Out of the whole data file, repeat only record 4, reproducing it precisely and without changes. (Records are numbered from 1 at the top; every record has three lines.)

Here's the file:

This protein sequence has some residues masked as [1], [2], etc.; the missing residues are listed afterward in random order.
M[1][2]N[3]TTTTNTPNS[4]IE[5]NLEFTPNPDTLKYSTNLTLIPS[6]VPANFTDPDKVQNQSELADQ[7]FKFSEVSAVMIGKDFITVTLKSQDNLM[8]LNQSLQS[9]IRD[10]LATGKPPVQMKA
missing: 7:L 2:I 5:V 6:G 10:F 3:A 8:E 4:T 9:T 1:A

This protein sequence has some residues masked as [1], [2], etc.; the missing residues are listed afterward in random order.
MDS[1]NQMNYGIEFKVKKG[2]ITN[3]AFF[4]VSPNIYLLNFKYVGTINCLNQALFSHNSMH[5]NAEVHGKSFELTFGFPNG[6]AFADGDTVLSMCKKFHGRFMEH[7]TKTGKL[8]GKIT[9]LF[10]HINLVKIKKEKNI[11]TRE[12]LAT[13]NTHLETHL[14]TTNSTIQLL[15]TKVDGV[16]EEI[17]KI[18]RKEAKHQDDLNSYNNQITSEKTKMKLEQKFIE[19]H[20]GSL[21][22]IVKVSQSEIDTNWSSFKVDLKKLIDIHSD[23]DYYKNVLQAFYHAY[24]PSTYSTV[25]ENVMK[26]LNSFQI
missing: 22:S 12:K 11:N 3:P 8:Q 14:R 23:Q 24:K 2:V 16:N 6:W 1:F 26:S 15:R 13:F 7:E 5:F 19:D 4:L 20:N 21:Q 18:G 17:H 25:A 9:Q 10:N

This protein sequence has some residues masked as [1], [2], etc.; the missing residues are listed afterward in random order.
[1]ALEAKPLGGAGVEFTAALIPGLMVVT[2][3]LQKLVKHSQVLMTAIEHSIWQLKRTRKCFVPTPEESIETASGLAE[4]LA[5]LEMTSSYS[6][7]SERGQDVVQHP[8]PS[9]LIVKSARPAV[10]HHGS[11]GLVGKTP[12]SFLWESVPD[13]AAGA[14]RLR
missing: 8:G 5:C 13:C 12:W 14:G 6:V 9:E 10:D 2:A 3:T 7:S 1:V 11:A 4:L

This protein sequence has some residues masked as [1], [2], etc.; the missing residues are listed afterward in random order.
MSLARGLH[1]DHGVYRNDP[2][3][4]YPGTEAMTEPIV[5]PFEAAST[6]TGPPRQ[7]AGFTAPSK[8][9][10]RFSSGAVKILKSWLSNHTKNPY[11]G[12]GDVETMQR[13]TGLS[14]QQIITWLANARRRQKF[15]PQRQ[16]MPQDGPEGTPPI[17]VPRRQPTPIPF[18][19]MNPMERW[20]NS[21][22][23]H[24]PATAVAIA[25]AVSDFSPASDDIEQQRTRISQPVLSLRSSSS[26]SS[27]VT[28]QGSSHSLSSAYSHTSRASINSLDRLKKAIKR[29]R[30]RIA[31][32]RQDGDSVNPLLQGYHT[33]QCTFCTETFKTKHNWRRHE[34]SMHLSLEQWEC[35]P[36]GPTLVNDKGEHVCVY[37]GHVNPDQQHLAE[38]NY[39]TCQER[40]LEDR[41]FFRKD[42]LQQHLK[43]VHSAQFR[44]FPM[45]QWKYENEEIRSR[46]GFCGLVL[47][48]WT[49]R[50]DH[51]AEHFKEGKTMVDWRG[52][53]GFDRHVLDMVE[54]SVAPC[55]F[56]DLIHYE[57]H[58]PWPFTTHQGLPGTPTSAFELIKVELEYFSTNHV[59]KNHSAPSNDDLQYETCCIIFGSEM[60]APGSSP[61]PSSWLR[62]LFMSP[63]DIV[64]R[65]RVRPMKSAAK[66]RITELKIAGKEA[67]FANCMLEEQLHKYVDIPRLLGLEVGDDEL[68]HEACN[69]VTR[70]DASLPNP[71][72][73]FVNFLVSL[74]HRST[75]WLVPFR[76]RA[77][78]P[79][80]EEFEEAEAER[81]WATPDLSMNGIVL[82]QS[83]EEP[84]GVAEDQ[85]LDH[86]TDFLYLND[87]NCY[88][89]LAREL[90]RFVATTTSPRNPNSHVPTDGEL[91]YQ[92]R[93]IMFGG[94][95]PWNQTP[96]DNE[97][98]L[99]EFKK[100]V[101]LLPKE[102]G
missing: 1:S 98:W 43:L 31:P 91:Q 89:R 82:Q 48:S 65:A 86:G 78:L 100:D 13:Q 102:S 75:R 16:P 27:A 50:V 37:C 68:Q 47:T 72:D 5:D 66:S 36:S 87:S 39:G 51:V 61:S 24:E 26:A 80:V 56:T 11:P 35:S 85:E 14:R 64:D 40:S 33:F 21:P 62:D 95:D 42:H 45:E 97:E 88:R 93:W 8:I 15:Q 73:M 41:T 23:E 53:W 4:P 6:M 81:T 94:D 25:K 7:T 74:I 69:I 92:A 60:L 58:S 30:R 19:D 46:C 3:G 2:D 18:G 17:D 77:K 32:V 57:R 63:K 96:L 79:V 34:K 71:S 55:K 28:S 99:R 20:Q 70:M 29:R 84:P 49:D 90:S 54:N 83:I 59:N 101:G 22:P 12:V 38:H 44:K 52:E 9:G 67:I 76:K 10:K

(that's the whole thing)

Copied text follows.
This protein sequence has some residues masked as [1], [2], etc.; the missing residues are listed afterward in random order.
MSLARGLH[1]DHGVYRNDP[2][3][4]YPGTEAMTEPIV[5]PFEAAST[6]TGPPRQ[7]AGFTAPSK[8][9][10]RFSSGAVKILKSWLSNHTKNPY[11]G[12]GDVETMQR[13]TGLS[14]QQIITWLANARRRQKF[15]PQRQ[16]MPQDGPEGTPPI[17]VPRRQPTPIPF[18][19]MNPMERW[20]NS[21][22][23]H[24]PATAVAIA[25]AVSDFSPASDDIEQQRTRISQPVLSLRSSSS[26]SS[27]VT[28]QGSSHSLSSAYSHTSRASINSLDRLKKAIKR[29]R[30]RIA[31][32]RQDGDSVNPLLQGYHT[33]QCTFCTETFKTKHNWRRHE[34]SMHLSLEQWEC[35]P[36]GPTLVNDKGEHVCVY[37]GHVNPDQQHLAE[38]NY[39]TCQER[40]LEDR[41]FFRKD[42]LQQHLK[43]VHSAQFR[44]FPM[45]QWKYENEEIRSR[46]GFCGLVL[47][48]WT[49]R[50]DH[51]AEHFKEGKTMVDWRG[52][53]GFDRHVLDMVE[54]SVAPC[55]F[56]DLIHYE[57]H[58]PWPFTTHQGLPGTPTSAFELIKVELEYFSTNHV[59]KNHSAPSNDDLQYETCCIIFGSEM[60]APGSSP[61]PSSWLR[62]LFMSP[63]DIV[64]R[65]RVRPMKSAAK[66]RITELKIAGKEA[67]FANCMLEEQLHKYVDIPRLLGLEVGDDEL[68]HEACN[69]VTR[70]DASLPNP[71][72][73]FVNFLVSL[74]HRST[75]WLVPFR[76]RA[77][78]P[79][80]EEFEEAEAER[81]WATPDLSMNGIVL[82]QS[83]EEP[84]GVAEDQ[85]LDH[86]TDFLYLND[87]NCY[88][89]LAREL[90]RFVATTTSPRNPNSHVPTDGEL[91]YQ[92]R[93]IMFGG[94][95]PWNQTP[96]DNE[97][98]L[99]EFKK[100]V[101]LLPKE[102]G
missing: 1:S 98:W 43:L 31:P 91:Q 89:R 82:Q 48:S 65:A 86:G 78:L 100:D 13:Q 102:S 75:R 16:P 27:A 50:V 37:C 68:Q 47:T 72:D 5:D 66:S 36:S 87:S 39:G 51:V 61:S 24:E 26:A 80:V 56:T 11:P 35:S 85:E 14:R 64:D 40:S 33:F 21:P 62:D 95:D 42:H 45:E 97:E 88:R 93:W 8:I 15:Q 73:M 41:T 23:E 53:W 4:P 6:M 81:T 94:D 25:K 7:T 74:I 69:I 92:A 60:L 58:S 30:R 19:D 46:C 3:G 2:D 18:G 17:D 77:K 32:V 57:R 63:K 96:L 79:V 34:K 71:S 55:K 28:S 99:R 20:Q 70:M 29:R 84:P 49:D 90:S 54:N 83:I 59:N 101:G 22:P 12:V 38:H 44:K 52:E 9:G 67:I 76:K 10:K